In spite of this, blanket sanctions are applied regardless of an individual's state of mind. In turn, benefit sanctions are tipping deeply vulnerable individuals – in need of support, not punishment – over the edge.
In May of 2013, a landmark court decision ruled that Work Capability Assessments were not fit for purpose and significantly disadvantaged those with mental health conditions. The scheme, however, has carried on regardless.
While it may be a given that economic hardship impacts one's mental health, the isolation, shame, insecurity and powerlessness that have long been endemic to poverty have been further exacerbated by the coalition's brutal sanctions regime. The ever-looming threat of having the rug pulled from beneath your feet leads to a perpetual cycle of fear and uncertainty – you're only ever one envelope away from destitution.
Depression is multicausal. It transcends and eclipses affluence, class, occupation and talent. But it's imperative that we, as a nation, recognise the very clear link between austerity and poor mental health. It goes the other way, too – those with mental health problems are at a greater risk of economic hardship, and figures show that people with mental health problems are more likely to be unemployed, be in low-income jobs, in debt or rent arrears and retire early.
Just like sanctions, the government's controversial Work Capability Assessments are also pushing claimants into crisis mode. In early 2011, the Coalition reassessed 2.5 million people with physical and mental illnesses for their incapacity benefits. In turn, hundreds of thousands of highly vulnerable, mentally unwell claimants were judged fit for work and no longer entitled to government support. In four out of ten cases, the original decision was overturned, proving that they had been mistakenly judged fit for work in the first place.
Work Capability Assessments are run via a rigid, computer-based points system and semi-structured interviews. Both have been widely criticised for their faceless, one-size-fits-all approach. In May of 2013, a landmark court decision ruled that Work Capability Assessments were not fit for purpose and significantly disadvantaged those with mental health conditions. The scheme, however, has carried on regardless.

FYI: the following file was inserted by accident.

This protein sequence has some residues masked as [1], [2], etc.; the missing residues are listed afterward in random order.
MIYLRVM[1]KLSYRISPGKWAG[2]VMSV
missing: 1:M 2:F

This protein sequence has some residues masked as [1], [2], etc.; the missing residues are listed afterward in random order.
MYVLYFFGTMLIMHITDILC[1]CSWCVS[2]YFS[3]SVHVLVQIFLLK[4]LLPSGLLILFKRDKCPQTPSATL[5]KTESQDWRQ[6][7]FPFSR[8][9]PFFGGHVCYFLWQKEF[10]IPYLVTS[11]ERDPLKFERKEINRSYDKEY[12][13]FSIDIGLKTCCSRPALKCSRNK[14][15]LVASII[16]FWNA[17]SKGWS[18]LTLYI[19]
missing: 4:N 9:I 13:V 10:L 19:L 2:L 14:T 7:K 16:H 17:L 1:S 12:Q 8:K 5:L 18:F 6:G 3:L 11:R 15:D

Together, Work Capability Assessments and benefit sanctions are pushing the most vulnerable and helpless into psychological turmoil. In an open letter to The Guardian, 442 psychotherapists, counsellors and academics condemned austerity's impact on the nation's mental health. In the letter, they argued that the "intimidatory disciplinary regime" facing benefit claimants would be further exacerbated by the Conservative's latest budget plans.
After all, the Conservative Manifesto clearly states that people "who might benefit from treatment should get the medical help they need so they can return to work. If they refuse a recommended treatment, we will review whether their benefits should be reduced." In other words, people with mental health problems will face sanctions, hardship and misery if they turn down treatment they are not ready for.
The Conservatives are proposing on-screen, electronic cognitive behaviour therapy treatment for 40,000 claimants. The problem here is that mechanical, automated treatments are likely to overlook an individual's highly subjective and private psychological needs. It begs the question: can therapy be defined as such when it doesn't require consent and is enforced via the ever-present threat of sanctions? Hundreds of psychologists have argued no, labelling this so-called "therapy" as "damaging" and "professionally unethical" in their open letter.
Maybe we're coming to the end of all this. Maybe next week will mark the end of a period of some of the greatest cuts to the vulnerable this country has seen in a very long time. But real lives have been lost because people could not see a future beyond the mess of their welfare payments. We must grieve for those lives, because while such fatalities are the starkest example of the psychological fall-out of austerity, so many more are suffering day-in, day-out.
If you are concerned about the mental health of you or someone you know, talk to Mind on 0300 123 3393 or at their website, here.